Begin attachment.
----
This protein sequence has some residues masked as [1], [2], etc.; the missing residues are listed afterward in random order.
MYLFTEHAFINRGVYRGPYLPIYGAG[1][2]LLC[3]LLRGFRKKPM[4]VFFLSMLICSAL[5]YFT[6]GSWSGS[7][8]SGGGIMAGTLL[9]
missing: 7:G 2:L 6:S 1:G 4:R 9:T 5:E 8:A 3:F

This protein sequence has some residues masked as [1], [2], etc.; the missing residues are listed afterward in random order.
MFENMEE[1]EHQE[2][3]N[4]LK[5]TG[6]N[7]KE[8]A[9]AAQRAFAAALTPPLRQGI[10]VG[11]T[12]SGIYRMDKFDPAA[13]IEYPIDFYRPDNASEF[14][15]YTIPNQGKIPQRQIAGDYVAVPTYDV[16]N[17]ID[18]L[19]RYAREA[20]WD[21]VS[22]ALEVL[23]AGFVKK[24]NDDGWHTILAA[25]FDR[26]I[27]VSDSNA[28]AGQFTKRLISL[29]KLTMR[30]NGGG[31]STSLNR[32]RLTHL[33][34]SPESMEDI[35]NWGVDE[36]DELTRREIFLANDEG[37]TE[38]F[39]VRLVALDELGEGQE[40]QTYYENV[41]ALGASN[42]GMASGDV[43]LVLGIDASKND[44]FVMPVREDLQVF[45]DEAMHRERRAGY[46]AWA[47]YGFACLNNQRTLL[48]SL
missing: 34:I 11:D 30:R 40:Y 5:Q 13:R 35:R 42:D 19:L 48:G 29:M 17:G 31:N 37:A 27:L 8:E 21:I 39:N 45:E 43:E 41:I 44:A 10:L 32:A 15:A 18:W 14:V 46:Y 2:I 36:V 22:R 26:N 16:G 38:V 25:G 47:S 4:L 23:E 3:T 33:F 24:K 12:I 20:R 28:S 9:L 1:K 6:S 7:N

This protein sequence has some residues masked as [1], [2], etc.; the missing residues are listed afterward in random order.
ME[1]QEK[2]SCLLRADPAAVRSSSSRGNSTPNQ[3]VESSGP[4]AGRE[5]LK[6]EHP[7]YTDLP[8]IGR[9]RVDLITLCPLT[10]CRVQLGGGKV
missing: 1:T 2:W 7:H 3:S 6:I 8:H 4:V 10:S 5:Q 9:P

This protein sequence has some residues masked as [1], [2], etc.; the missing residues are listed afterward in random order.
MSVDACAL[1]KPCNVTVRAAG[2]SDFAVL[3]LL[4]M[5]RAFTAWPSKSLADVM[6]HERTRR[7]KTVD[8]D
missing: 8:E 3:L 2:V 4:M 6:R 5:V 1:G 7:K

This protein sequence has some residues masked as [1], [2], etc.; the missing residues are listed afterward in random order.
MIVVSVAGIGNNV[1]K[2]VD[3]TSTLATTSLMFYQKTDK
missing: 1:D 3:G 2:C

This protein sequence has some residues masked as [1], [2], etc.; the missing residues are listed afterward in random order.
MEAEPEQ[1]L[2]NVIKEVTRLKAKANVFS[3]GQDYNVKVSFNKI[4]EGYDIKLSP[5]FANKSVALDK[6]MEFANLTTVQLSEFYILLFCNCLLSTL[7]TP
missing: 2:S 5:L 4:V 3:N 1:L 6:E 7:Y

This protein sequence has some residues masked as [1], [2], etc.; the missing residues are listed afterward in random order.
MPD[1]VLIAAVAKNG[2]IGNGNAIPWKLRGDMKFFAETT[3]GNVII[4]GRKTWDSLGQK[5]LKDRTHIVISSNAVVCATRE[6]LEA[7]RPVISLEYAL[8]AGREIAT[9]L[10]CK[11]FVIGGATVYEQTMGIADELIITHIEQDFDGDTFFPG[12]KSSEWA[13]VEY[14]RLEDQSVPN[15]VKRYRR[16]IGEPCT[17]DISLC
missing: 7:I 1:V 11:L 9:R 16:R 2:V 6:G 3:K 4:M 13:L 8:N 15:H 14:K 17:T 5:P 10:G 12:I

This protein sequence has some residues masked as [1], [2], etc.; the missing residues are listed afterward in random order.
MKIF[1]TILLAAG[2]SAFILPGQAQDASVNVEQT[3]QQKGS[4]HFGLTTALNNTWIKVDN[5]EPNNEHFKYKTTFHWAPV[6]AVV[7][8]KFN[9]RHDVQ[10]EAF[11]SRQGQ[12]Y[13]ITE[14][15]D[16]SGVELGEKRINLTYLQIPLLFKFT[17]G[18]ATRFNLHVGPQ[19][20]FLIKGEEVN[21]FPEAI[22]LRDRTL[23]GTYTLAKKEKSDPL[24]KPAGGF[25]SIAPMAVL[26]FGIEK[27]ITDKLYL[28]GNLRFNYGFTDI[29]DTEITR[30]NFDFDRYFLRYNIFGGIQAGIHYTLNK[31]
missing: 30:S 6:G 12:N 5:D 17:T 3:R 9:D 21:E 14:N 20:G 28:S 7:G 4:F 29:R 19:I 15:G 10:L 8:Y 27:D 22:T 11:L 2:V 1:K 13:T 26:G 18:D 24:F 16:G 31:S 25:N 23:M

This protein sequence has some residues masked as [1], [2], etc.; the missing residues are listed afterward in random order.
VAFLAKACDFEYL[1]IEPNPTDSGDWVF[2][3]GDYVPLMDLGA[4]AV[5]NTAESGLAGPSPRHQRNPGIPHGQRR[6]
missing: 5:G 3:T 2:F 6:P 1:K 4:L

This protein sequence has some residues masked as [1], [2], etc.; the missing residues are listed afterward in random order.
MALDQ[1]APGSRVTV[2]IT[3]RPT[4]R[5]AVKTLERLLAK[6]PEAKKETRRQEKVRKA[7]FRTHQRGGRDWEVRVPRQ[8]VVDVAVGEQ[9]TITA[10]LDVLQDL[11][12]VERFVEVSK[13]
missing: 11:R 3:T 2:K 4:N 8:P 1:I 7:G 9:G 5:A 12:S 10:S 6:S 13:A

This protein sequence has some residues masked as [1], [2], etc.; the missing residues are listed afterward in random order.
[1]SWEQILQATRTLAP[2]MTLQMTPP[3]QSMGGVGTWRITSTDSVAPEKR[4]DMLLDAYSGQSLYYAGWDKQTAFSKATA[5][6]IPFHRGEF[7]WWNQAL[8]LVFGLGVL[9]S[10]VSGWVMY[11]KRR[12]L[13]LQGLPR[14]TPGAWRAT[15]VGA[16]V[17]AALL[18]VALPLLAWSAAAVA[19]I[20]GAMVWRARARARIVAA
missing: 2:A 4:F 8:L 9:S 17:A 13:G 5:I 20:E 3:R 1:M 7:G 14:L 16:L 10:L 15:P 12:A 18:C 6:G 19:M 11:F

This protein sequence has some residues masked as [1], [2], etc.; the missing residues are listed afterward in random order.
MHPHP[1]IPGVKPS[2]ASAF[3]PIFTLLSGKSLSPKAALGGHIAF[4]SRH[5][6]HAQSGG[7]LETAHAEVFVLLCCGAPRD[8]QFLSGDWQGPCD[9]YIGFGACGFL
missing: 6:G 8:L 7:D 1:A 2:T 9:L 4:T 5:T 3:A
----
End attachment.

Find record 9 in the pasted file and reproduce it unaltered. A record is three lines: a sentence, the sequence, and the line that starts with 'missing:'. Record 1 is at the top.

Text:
This protein sequence has some residues masked as [1], [2], etc.; the missing residues are listed afterward in random order.
VAFLAKACDFEYL[1]IEPNPTDSGDWVF[2][3]GDYVPLMDLGA[4]AV[5]NTAESGLAGPSPRHQRNPGIPHGQRR[6]
missing: 5:G 3:T 2:F 6:P 1:K 4:L